These findings may be explained by a 2000 study reporting that 68 percent of employers in “mobile industries,” such as manufacturing, communications and distribution, responded to union activity by threatening to shut down part or all of their operations. The study, led by Kate Bronfenbrenner, director of Labor Education Research at Cornell University, found that only 36 percent of employers in immobile industries, such as construction, health care and retail, made similar threats [see “Raw Power,” by Kate Bronfenbrenner, Multinational Monitor, December 2000].

“We found that the recent acceleration in capital mobility has had a devastating impact on the extent and nature of union organizing campaigns,” the study states. “Where employers can credibly threaten to shut down and/or move their operations in response to union activity, they do so in large numbers.”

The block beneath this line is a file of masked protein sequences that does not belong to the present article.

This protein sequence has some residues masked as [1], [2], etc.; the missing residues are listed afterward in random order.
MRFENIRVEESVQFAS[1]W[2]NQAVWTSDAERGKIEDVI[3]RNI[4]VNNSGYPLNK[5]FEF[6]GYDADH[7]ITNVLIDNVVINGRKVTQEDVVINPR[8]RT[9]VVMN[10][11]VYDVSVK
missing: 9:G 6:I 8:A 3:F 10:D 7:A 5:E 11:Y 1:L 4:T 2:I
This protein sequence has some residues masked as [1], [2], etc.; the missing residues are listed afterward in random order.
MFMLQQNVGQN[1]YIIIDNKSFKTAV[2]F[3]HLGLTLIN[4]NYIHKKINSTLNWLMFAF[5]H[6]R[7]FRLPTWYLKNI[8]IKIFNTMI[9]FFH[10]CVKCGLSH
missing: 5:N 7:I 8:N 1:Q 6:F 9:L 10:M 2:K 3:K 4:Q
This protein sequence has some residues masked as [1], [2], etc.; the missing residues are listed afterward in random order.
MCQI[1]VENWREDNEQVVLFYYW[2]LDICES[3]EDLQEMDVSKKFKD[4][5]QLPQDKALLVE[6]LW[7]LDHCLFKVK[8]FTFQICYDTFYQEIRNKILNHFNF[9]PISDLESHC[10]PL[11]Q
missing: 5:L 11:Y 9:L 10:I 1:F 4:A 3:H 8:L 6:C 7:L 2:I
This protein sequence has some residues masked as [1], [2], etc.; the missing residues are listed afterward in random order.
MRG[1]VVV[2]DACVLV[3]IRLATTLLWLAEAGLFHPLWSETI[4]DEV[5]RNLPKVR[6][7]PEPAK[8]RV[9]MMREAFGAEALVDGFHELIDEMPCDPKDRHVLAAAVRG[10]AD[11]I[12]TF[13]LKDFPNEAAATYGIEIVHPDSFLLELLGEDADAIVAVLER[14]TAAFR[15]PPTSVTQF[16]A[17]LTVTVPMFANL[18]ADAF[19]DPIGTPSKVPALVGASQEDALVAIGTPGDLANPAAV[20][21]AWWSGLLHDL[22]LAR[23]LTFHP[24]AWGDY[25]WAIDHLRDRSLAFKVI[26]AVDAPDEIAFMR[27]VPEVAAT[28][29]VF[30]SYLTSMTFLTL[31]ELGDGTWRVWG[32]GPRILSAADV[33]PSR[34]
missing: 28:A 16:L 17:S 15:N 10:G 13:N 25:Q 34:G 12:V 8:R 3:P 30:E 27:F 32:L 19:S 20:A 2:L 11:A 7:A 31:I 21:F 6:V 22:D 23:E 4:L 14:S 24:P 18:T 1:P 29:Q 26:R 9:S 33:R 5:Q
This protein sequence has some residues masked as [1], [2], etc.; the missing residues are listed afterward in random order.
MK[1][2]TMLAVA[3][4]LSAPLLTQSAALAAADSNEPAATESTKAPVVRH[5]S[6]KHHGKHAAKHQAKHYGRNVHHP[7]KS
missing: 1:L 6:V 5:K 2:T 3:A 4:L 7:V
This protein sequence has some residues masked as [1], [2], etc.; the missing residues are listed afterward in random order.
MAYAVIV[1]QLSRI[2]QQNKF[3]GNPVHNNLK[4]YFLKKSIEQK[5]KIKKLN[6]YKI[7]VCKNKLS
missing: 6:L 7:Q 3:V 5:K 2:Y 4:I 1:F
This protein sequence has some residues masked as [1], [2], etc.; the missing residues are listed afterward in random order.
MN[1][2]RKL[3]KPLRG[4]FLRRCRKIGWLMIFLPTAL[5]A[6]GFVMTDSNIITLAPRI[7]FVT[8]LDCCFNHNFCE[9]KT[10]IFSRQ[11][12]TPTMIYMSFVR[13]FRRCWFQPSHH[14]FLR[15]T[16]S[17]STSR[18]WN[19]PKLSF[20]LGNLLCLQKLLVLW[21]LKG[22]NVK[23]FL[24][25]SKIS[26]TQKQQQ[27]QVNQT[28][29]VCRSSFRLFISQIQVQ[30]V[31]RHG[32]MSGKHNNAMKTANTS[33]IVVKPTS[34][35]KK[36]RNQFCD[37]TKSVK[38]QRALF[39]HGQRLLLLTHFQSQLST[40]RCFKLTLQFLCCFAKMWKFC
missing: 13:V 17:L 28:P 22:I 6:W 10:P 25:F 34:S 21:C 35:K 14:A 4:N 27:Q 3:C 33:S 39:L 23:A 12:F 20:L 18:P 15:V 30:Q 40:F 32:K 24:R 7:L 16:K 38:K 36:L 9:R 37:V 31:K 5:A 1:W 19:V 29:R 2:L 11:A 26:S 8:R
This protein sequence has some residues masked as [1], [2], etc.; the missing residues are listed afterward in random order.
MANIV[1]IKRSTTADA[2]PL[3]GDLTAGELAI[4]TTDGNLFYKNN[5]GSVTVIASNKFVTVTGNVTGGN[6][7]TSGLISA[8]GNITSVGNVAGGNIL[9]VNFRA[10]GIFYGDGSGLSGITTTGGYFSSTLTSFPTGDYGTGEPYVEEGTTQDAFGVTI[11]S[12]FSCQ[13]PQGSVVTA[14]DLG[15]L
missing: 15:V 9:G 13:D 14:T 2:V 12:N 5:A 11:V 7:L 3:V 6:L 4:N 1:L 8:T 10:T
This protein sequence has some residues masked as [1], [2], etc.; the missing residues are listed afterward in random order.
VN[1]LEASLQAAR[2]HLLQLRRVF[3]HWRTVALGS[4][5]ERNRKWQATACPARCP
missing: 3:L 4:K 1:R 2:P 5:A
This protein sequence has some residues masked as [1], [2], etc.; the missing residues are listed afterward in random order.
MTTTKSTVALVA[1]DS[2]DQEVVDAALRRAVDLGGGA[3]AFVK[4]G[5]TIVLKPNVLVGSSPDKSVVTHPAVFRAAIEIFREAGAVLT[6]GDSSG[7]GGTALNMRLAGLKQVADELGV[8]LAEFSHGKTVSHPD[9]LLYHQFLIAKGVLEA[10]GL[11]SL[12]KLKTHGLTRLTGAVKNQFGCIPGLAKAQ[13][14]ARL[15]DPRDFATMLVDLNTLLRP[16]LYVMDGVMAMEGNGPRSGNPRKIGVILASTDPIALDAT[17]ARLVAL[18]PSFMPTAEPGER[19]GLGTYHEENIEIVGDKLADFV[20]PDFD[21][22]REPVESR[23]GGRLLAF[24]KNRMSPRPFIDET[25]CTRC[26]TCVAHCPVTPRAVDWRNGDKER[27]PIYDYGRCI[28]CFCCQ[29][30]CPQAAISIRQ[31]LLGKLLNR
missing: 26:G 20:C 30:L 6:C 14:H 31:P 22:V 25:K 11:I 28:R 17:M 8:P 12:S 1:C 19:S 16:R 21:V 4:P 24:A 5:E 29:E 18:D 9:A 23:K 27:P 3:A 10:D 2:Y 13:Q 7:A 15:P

While threats can be effective, most employers also call in reinforcements: unionbusters. Generally describing themselves as labor or management consultants, unionbusters specialize in campaigning against unions with tactics ranging from videos and pamphlets, to one-on-one meetings. One such firm, the Labor Relations Institute (LRI) advertises its ability to “develop a campaign strategy that emphasizes your organization’s strengths and the union’s many weaknesses.” It also offers propaganda items such as “Unions Suck” suckers and sponges printed with “Don’t get soaked for union dues. Vote No!” that are “specifically designed to create a positive bandwagon effect as election day approaches,” according to the firm’s  web site. LRI also sells anti-union videos with titles including “Union Battleground” and “Your Job on the Line” or pamphlets reading “Don’t Be A Loser — Stay Union-Free.”